In Michigan the Conservation Districts, DNR, and MSUE are all working together to GPS track and try to fight this or least slow the spread.

“My lawn looks like fall- I have oak wilt.”  …….sigh

This tree is "flagging" turning brown from the leaves wilting from lack of water.
This tree is “flagging” turning brown from the leaves wilting from lack of water.
Pressure "spore" pad of Oak Wilt
Pressure “spore” pad of Oak Wilt
Pressure Pads
Pressure Pads
Water vessels are clogged with fungus
Water vessels are clogged with fungus (black outer ring)
Death Valley- all dead- no discrimination
Death Valley- all dead- no discrimination (live trees are red pine, no oak spared)

Oak Wilt Scare…to Wow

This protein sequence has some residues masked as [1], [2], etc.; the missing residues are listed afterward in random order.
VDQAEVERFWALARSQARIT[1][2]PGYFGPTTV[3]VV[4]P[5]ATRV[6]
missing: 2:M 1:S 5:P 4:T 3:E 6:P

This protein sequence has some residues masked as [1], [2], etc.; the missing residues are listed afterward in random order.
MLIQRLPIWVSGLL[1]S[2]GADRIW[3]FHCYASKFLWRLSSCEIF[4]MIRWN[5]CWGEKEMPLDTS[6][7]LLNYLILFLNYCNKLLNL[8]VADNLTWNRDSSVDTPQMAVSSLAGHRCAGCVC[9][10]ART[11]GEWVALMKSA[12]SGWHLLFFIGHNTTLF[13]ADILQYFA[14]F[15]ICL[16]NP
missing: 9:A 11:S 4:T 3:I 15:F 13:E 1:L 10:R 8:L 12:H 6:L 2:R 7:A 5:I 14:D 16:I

Oak Wilt Scare to Good Conversation

Vroom, Vroom… I was driving along down all the dirt roads and finally pulled up to my destination.  I got out of the car and the gentleman laughed and said so you’re a packer fan! I smiled and said you bet!  Then the landowners wife came out to greet me, both so ecstatic to meet me, so gosh darn excited to look at their dying trees.  My original reason for the visit was to look at a few oaks they suspected were dead from oak wilt.

First we looked at a white pine, infected with weevil-displaying signs of whats called a shepherds crook.  The shepherds crook refers to the previous terminal lateral leader on top the tree dies because a new one is growing and taking over.  The weevil larvae are laid just below terminal causing it to die and a new one takes over.  This is why we see white pines that are not growing straight up but a rather zig-zag formation.